Vorobyovy Gory (Moscow Metro)
Vorobyovy Gory is a Moscow Metro station. It is between Universitet and Sportivnaya stations, its name originates from a nearby elevated area translated as Sparrow Hills. The bridge, known as the Luzhniki Metro Bridge, or "Metromost", spans the Moskva River, was built in 1958; the architects for the project were M. P. Bubnov, A. S. Markelov, M. F. Markovsky, A. K. Ryzhkov, B. I. Tkhor; the bridge, hastily built, fell into disrepair. It was deemed structurally unsound by 1984, so the station was "temporarily" closed for repairs and trains were rerouted to temporary bridges alongside. Eighteen years on December 14, 2002, the newly renovated and renamed station was opened to the public once again. Built into the lower level of a bridge, it is unique in the city. At 282 metres in length, the platform is the longest in the system as the station needed to be accessible from both sides of the river, it is the highest station above ground level at 15 metres, though this is less remarkable since all but a handful of Metro stations are underground.
Apart from its dimensions, Vorobyovy Gory is notable in being the only Moscow Metro station with windows. Media related to Vorobyovy Gory at Wikimedia Commons
Ploshchad Gagarina (Moscow Central Circle)
Ploshchad Gagarina is a station on the Moscow Central Circle of the Moscow Metro. The station offers a free direct transfer to Leninsky Prospekt of the Kaluzhsko-Rizhskaya Line. Ploshchad Gagarina is the only underground station on the Moscow Central Circle line. After its first month of service, the station was the most used on the line with daily ridership of 25,800 passengers; the second most used station was Vladykino with 18,300 passengers. As of January 2017, the station remains the most trafficked on the line. Mkzd.ru
Wind of Change (Scorpions song)
"Wind of Change" is a power ballad by the German rock band Scorpions, recorded for their eleventh studio album, Crazy World. The song was composed and written by the band's lead singer Klaus Meine and produced by Keith Olsen and the band, it was released as the album's third single in January 1991 and became a worldwide hit, just after the failed coup that would lead to the collapse of the Soviet Union. The song topped the charts in Germany and across Europe and peaked at number four in the United States on August 31, 1991 and number two in the United Kingdom, it appeared on the band's 1995 live album Live Bites, their 2000 album with the Berlin Philharmonic Orchestra, Moment of Glory, on their 2001 unplugged album Acoustica. With estimated sales of 14 million copies sold worldwide, "Wind of Change" is one of the best-selling singles of all time, it holds the record for the best-selling single by a German artist. The band presented a gold record and $70,000 of royalties from the single to Mikhail Gorbachev in 1991.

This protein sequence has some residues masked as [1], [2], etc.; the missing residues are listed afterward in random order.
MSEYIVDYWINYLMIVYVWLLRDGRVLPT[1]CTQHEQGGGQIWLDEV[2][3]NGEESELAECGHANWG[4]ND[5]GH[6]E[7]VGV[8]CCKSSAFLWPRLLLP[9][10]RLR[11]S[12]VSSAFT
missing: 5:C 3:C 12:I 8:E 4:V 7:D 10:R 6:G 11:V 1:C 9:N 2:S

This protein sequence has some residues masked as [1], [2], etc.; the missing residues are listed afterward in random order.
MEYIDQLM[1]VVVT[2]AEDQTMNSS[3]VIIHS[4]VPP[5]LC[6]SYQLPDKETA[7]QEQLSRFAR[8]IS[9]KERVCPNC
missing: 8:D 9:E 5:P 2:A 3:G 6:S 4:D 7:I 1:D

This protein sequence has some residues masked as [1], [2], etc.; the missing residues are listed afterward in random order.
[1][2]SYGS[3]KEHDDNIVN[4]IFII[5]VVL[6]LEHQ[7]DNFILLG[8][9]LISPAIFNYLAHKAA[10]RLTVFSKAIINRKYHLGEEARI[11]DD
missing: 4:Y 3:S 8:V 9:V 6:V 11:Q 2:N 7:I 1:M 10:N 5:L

As of March 2019, the video for "Wind of Change" has been viewed more than 660 million times on YouTube. The lyrics celebrate glasnost in the Soviet Union, the end of the Cold War, speaks of hope at a time when tense conditions had arisen due to the fall of Communist-run governments among Eastern Bloc nations beginning in 1989; the Scorpions were inspired to write the song after performing at the Moscow Music Peace Festival in August 1989, the opening lines refer to the city's landmarks: The Moskva is the name of the river that runs through Moscow, Gorky Park is an urban park in Moscow named after the writer Maxim Gorky. The song contains a reference to the balalaika, a Russian stringed instrument somewhat like a guitar; the balalaika is mentioned in the following lines: "Wind of Change" opens with a clean guitar intro played by Matthias Jabs, played alongside Klaus Meine's flat whistle. The song's guitar solo is played by Rudolf Schenker; the band recorded a Russian-language version of the song, under the title "Ветер перемен" and a Spanish version called "Vientos de Cambio".
In 2005, viewers of the German television network ZDF chose this song as the song of the century. Glasnost Perestroika Demokratizatsiya Lyrics and guitar chords "Wind of Change" music video on YouTube